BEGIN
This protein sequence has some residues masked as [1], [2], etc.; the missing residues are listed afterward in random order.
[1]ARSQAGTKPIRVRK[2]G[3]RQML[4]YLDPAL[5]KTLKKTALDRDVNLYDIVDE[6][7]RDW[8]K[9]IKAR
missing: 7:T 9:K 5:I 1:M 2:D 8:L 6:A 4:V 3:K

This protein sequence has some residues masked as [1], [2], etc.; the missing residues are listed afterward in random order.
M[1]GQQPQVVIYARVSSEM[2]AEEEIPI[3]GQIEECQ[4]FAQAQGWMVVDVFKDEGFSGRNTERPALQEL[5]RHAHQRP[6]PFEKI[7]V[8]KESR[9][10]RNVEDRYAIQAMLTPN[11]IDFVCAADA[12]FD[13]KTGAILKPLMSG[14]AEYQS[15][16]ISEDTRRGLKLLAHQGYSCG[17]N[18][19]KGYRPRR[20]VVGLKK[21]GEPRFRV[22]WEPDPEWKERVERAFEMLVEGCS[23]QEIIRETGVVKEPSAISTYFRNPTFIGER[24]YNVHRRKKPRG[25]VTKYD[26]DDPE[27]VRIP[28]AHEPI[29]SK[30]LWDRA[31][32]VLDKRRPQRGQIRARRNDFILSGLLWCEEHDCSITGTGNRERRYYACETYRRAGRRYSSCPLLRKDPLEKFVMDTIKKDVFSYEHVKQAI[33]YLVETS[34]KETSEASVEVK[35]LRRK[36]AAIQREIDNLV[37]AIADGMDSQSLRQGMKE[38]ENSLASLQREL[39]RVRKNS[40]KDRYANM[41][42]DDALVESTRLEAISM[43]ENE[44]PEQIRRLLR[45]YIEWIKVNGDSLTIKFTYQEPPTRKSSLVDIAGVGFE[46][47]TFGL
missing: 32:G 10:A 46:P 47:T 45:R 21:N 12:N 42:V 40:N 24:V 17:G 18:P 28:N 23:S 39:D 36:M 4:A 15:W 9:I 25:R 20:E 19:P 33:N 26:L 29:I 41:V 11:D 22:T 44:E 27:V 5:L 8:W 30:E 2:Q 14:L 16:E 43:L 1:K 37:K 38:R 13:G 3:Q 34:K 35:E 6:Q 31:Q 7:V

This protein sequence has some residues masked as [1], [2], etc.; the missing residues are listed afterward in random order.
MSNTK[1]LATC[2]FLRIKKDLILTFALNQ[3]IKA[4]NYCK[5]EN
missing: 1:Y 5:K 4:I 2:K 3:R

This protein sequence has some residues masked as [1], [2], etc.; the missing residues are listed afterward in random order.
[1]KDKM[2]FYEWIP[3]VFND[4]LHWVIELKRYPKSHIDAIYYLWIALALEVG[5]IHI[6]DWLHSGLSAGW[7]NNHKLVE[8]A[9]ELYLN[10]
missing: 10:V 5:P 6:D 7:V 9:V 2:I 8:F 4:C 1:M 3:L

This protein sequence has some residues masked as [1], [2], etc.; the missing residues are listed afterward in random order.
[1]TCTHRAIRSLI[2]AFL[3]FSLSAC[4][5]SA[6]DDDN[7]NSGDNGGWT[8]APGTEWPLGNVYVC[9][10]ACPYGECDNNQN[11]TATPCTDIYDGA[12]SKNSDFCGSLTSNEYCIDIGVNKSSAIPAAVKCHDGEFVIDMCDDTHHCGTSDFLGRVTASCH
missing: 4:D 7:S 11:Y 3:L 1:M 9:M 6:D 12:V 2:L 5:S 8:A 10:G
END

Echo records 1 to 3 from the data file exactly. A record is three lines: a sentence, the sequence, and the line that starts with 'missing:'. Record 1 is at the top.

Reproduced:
This protein sequence has some residues masked as [1], [2], etc.; the missing residues are listed afterward in random order.
[1]ARSQAGTKPIRVRK[2]G[3]RQML[4]YLDPAL[5]KTLKKTALDRDVNLYDIVDE[6][7]RDW[8]K[9]IKAR
missing: 7:T 9:K 5:I 1:M 2:D 8:L 6:A 4:V 3:K

This protein sequence has some residues masked as [1], [2], etc.; the missing residues are listed afterward in random order.
M[1]GQQPQVVIYARVSSEM[2]AEEEIPI[3]GQIEECQ[4]FAQAQGWMVVDVFKDEGFSGRNTERPALQEL[5]RHAHQRP[6]PFEKI[7]V[8]KESR[9][10]RNVEDRYAIQAMLTPN[11]IDFVCAADA[12]FD[13]KTGAILKPLMSG[14]AEYQS[15][16]ISEDTRRGLKLLAHQGYSCG[17]N[18][19]KGYRPRR[20]VVGLKK[21]GEPRFRV[22]WEPDPEWKERVERAFEMLVEGCS[23]QEIIRETGVVKEPSAISTYFRNPTFIGER[24]YNVHRRKKPRG[25]VTKYD[26]DDPE[27]VRIP[28]AHEPI[29]SK[30]LWDRA[31][32]VLDKRRPQRGQIRARRNDFILSGLLWCEEHDCSITGTGNRERRYYACETYRRAGRRYSSCPLLRKDPLEKFVMDTIKKDVFSYEHVKQAI[33]YLVETS[34]KETSEASVEVK[35]LRRK[36]AAIQREIDNLV[37]AIADGMDSQSLRQGMKE[38]ENSLASLQREL[39]RVRKNS[40]KDRYANM[41][42]DDALVESTRLEAISM[43]ENE[44]PEQIRRLLR[45]YIEWIKVNGDSLTIKFTYQEPPTRKSSLVDIAGVGFE[46][47]TFGL
missing: 32:G 10:A 46:P 47:T 45:R 21:N 12:N 42:V 40:N 24:V 17:G 18:P 28:N 23:S 39:D 36:M 4:A 15:W 9:I 25:R 20:E 19:P 33:N 26:L 29:I 41:V 11:D 22:T 44:E 27:V 5:L 8:W 30:E 2:Q 14:L 16:E 43:L 1:K 37:K 38:R 13:G 3:Q 34:K 35:E 6:Q 31:Q 7:V

This protein sequence has some residues masked as [1], [2], etc.; the missing residues are listed afterward in random order.
MSNTK[1]LATC[2]FLRIKKDLILTFALNQ[3]IKA[4]NYCK[5]EN
missing: 1:Y 5:K 4:I 2:K 3:R